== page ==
Dear 12-year-old Mikka,
You are probably in your room, crying. Nanay and Tatay just talked to you and you are so ashamed at having been found out in school for kissing your girlfriend. You feel a little bit angry because you don’t understand what’s wrong with loving your girlfriend. You don’t understand how you had to subject to writing how you kissed your girlfriend so that the school can give that piece of paper to your parents. You don’t understand your teachers when they told you that you are too smart to be in a relationship with a girl, how they had to prove their point by taking away three of your awards when you graduated. When you ask what’s so wrong about being with a girl, you don’t understand when they say, “It’s just the way it is.” So you choose to ignore this anger because what does a measly 12-year-old know? Because how can you win this fight? So you let them win – you let them make you feel so shameful it almost makes your little heart run away. But it doesn’t, not really.
It is March 16, 2017 – 3 days before we turn 20 – and if it is any consolation, I’m crying too.
I finally came out.
I have an amazing girlfriend. When you first meet her, you would think otherwise but come a few years later, you will understand why I love her so much. Before coming out, I tried to think everything through and I asked myself if I was coming out because I had this amazing girlfriend or if I was coming out because I wanted to. I guess a part of it was because I had a girlfriend. I wanted to stop keeping secrets from my parents. I wanted them to know that their daughter was happy and that majority of the reason for that was her.
But I realized that there was more to coming out than my girlfriend. I came out because it’s not just my girlfriend that I was hiding from my parents. I was also hiding myself. From nobody else but my parents. Of all people.
You probably don’t understand what’s wrong with keeping secrets from parents. I remember exactly how our friends would talk about never letting our parents know. That we would be okay because everybody else is fine with who we are. I still remember how we were all younger with all that pent up teenage angst, pretending not to care about our parents but like me and everyone else, you will grow and mature and with that comes the realization of the things that really matter. Like being as real and as genuine as you can be. Like having an actual relationship with Nanay and Tatay. Like honesty, identity, family and parents.
So this is what I need you to remember: A time will come when your body will shake from wanting to tell your parents. When you literally feel like you’re in a closet, barely able to breathe. When your heart is tugging at everything inside of you to just come out.
And all of these will tell you that it is finally the right time.
So once you do know, also know that your heart will be brave enough to say, “Nay, Tay, bisexual po ako. Eto po ako.”
I’m not going to tell you what will happen once you walk into Tatay’s black car, sit down and say it out loud. I’m going to spare you the details because you’ll know exactly how to tell them, I promise. But I will tell you this: It is going to hurt. Badly. I need you to be braver than ever – to understand why he says what he says but still know that it is okay to stand your ground. That this is not something you choose. That this is not something you can just change. That this is who you are. And once you walk out of the car, you will break down and cry long and hard. First to your sister, and then to your girlfriend. It is okay. It will be okay.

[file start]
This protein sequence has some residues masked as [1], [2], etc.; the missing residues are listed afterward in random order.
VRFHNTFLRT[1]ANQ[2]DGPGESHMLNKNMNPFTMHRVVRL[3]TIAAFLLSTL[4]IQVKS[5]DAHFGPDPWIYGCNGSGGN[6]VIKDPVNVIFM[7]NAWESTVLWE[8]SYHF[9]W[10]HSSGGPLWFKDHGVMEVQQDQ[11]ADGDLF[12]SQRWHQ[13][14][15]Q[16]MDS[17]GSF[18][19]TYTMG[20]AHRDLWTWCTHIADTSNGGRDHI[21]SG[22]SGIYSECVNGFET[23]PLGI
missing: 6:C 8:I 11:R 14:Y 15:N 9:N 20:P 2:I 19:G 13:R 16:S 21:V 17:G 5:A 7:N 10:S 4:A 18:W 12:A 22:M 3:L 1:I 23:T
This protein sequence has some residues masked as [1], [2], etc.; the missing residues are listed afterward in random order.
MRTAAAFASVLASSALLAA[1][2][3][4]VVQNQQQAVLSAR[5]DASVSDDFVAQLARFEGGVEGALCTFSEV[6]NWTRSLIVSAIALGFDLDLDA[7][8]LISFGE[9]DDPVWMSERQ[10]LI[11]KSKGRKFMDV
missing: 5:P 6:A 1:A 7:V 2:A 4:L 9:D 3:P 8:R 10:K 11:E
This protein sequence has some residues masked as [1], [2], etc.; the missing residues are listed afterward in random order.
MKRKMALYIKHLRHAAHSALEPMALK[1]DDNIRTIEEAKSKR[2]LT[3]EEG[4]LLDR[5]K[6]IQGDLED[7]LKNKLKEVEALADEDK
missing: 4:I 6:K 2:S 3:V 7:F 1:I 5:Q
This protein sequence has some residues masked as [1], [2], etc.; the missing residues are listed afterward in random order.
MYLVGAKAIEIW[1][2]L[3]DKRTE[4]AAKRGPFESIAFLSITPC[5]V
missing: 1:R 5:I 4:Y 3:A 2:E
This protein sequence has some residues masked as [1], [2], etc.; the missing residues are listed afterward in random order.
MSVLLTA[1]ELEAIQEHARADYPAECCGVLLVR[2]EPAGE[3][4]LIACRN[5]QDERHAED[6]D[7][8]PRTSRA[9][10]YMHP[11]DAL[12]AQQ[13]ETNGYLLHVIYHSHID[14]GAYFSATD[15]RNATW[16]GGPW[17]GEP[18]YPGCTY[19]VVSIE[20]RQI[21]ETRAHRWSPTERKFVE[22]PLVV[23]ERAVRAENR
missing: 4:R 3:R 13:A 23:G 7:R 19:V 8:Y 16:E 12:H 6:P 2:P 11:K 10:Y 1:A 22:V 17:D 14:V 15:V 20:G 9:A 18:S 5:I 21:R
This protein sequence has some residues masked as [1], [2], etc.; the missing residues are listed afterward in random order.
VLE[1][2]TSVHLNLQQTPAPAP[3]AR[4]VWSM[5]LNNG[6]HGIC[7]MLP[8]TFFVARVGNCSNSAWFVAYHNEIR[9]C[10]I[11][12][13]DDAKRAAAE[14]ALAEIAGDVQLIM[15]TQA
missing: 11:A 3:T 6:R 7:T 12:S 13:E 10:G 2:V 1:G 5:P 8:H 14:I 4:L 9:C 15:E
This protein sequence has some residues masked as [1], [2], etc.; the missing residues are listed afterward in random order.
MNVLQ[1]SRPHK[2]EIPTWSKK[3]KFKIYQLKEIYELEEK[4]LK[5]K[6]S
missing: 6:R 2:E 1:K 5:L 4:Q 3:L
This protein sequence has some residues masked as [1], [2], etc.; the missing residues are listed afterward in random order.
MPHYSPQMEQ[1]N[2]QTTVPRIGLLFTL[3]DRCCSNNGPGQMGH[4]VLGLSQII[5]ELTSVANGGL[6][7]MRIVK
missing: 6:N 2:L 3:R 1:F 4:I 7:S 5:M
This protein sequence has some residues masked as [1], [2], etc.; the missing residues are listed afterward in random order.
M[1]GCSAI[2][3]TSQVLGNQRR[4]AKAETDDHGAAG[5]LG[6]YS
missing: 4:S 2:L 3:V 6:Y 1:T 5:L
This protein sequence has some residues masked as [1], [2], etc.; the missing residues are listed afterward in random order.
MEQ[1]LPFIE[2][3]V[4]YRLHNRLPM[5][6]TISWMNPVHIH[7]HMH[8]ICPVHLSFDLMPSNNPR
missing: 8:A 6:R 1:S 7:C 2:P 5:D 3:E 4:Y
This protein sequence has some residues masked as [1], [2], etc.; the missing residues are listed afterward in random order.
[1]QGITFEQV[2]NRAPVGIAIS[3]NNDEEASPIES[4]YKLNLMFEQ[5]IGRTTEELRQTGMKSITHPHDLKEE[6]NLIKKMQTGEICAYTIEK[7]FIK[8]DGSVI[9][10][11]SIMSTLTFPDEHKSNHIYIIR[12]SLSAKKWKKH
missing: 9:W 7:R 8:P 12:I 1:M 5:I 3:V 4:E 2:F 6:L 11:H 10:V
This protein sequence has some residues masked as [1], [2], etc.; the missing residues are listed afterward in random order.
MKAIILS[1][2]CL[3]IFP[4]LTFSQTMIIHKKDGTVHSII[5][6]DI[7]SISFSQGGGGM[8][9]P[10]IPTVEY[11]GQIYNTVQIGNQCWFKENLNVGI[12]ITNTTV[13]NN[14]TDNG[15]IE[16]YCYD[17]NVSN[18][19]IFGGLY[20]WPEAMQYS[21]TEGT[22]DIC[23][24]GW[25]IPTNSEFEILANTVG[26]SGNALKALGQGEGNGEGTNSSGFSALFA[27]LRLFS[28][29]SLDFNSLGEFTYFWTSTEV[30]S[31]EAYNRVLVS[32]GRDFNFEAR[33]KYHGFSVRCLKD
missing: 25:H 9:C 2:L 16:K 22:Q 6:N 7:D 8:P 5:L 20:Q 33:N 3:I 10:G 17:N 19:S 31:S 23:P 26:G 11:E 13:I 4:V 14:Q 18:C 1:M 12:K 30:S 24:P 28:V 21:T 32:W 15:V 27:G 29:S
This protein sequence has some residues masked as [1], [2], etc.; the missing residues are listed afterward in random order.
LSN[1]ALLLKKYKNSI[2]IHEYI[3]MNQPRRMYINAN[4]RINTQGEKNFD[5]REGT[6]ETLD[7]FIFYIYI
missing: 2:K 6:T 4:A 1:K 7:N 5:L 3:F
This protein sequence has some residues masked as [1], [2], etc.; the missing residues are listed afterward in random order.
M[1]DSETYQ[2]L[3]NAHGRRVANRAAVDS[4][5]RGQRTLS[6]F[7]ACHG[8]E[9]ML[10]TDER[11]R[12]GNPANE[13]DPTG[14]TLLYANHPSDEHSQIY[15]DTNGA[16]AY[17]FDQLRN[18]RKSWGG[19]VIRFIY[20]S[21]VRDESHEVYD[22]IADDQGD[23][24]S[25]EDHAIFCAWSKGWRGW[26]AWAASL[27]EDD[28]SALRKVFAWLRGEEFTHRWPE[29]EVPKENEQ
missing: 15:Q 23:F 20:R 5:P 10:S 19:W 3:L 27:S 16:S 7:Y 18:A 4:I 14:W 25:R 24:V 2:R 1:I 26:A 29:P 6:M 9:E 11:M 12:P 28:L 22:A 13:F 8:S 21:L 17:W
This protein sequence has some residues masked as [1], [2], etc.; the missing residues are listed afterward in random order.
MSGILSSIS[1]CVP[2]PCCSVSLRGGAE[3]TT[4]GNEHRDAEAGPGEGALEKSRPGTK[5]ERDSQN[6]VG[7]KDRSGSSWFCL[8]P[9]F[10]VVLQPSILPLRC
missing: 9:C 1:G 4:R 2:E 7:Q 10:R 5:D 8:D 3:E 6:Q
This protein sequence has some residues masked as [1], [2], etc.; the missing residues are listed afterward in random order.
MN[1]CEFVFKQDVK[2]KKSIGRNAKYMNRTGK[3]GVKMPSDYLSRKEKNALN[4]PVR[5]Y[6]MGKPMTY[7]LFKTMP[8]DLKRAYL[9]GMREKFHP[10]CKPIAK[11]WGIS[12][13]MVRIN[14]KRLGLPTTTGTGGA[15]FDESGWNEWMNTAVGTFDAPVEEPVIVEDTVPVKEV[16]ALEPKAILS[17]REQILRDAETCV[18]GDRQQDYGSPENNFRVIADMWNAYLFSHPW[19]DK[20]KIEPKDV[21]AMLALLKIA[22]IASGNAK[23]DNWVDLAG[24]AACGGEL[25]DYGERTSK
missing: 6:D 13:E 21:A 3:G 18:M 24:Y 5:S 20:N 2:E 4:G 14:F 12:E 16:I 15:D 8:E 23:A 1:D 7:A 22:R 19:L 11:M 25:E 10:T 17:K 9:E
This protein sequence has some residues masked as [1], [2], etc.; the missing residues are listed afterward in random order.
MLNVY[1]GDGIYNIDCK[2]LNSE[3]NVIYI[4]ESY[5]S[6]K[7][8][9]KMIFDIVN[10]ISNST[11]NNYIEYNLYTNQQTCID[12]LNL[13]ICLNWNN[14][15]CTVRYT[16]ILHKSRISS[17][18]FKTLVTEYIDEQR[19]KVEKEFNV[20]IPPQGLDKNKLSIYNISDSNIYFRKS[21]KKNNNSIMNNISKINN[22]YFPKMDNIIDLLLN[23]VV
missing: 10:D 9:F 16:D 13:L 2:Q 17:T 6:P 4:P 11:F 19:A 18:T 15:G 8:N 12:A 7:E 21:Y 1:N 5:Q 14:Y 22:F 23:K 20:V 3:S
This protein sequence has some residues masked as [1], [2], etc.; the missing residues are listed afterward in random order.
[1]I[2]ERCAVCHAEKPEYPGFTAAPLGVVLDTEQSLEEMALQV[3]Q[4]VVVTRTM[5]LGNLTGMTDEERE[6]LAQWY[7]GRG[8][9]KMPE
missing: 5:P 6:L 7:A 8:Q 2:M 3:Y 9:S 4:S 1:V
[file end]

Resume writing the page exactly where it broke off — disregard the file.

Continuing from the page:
And here I am, in the beginning of the aftermath. This is the beginning of life outside a closet, a box, your bedroom. A life outside of hiding who you are. The beginning of realness and bravery.
We’ve been hiding in this closet for far too long, afraid that stepping out of it will bring disappointment, anger, sadness or whatever emotion our minds can think of, to our parents. I didn’t step out of the closet because there wouldn’t be any more of that. I stepped out knowing exactly that, knowing that endless things could happen once I come out. This is the beginning of that – of knowing how much pain and sadness you can get but the difference is, you are braver. Braver in the belief that whatever disappointment this brings, this is not because of you. Braver in the belief that there is nothing wrong with loving a girl, a boy, or both. Braver in knowing that you are not doing anything wrong or hurting anyone. You are plain and simple, loving a person. Most importantly, you are braver to take all that pain because nothing can compare to the joy of being able to hold the person you love and not being even one bit scared.
So when this day comes, cry. Not at the fear of disappointing your parents but for how you ever had to be scared of being who you are. Cry at finally being able to tell your parents that this very person makes you happy. Cry at finally being able to throw away the closet. Cry knowing that you are outside and everything is beautiful. Painful but still so, so much more beautiful.
I can’t wait for you to see and feel all this freedom.
Stay real and brave,